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SMART INSIGHTS FROM PROFESSIONAL ADVISERS

Who Should You (Not) Leave Your IRA To?

Based on tax treatment and required minimum distribution rules, these are the three best and four worst beneficiaries to name for your individual retirement accounts.

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Individual retirement accounts are some of the most sensible investment vehicles. They are tax deferred, protected from most creditors and can easily be transferred to a beneficiary outside of probate. In addition, they do not have a true maturity date: For traditional IRAs, you have to take required minimum distributions (RMDs), mandatory withdrawals of a certain percentage of the account every year, starting the year after you reach age 70½ and increase as you age.

See Also: 10 Things You Must Know About Traditional IRAs

The major sticking point is what happens to these accounts upon your death: How can your beneficiaries optimize tax deferral and continue creditor protection? Who you leave these accounts to and how you leave them can either make or break these objectives.

The following beneficiaries are the best options when it comes to passing on your IRA:

Your Spouse

When you die your IRA typically turns into an inherited IRA. This creates different RMD treatment than when you take the distributions as the owner of the account. The main exception to the inherited IRA issue is transferring IRAs to your spouse.

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Your spouse is the only individual who has the option of transferring your retirement plans to his or her name at the time of your demise. If the surviving spouse is younger than the deceased spouse (which happens to be the case more often than not), the receiving spouse now uses her longer life expectancy, and the commensurate smaller required withdrawal percentage, for RMD purposes. This allows for smaller distributions, which means less taxable income and more funds to continue growing tax deferred.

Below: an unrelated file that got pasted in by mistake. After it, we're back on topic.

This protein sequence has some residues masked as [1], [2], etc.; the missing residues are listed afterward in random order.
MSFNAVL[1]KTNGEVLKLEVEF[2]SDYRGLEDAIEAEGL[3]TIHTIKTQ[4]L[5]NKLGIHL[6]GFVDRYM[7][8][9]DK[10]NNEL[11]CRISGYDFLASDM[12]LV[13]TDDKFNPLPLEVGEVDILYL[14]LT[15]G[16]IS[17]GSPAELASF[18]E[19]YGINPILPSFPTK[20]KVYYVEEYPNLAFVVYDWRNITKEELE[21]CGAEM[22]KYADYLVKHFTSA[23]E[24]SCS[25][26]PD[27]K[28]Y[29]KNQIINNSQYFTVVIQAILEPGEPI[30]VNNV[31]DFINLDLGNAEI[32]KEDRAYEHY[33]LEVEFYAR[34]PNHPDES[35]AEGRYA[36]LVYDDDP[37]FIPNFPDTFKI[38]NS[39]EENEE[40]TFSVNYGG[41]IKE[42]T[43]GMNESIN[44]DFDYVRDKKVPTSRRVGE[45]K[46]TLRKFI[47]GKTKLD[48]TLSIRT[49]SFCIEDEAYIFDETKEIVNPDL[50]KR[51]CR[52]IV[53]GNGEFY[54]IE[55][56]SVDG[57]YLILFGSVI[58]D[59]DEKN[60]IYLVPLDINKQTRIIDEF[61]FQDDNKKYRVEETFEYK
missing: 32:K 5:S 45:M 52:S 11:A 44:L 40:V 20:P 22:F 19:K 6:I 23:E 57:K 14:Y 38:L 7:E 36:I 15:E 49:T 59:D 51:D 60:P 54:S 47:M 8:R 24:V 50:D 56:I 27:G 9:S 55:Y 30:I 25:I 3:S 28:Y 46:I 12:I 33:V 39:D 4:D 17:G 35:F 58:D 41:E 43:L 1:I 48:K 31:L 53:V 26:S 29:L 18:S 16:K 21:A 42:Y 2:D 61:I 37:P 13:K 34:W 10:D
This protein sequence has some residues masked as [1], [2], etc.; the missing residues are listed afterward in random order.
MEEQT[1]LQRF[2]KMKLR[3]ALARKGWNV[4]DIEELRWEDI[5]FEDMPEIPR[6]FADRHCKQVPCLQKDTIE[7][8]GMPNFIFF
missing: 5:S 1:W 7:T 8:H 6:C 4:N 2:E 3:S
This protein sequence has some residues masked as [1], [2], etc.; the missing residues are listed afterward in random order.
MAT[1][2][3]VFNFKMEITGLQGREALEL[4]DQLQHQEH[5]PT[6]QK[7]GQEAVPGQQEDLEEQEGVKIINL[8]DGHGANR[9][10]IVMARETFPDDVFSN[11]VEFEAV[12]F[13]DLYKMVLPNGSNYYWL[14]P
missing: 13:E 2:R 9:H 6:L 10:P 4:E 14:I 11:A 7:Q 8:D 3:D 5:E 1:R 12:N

Younger Individuals

The concept of stretching RMDs is somewhat misrepresented to the public and is contingent on whether you live past April 1st of the year following the year you reached age 70½. This is the actual time you must start taking RMDs or face a penalty. If you die before this time, meaning no one has ever taken an RMD from your IRA, your beneficiaries can stretch RMD distributions based on their life expectancies.

This is a great benefit to younger individuals: Though they have to take RMDs even if they are younger than 70½ years old (inherited IRAs must begin distributing by December 31st of the year after your death, no matter how old the beneficiary is), the percentages to withdraw are quite small based on the beneficiaries' long life expectancies. If you die after the required begin date, RMDs are based on the longer of either your life expectancy or your beneficiary's life expectancy.

A See-Through Trust

Leaving funds to an entity that is not an actual human, such as an estate or charity, completely ruins RMD optimization: The beneficiary must withdraw all funds within five years. This can lead to an income tax burden that you would have wanted your beneficiaries to avoid.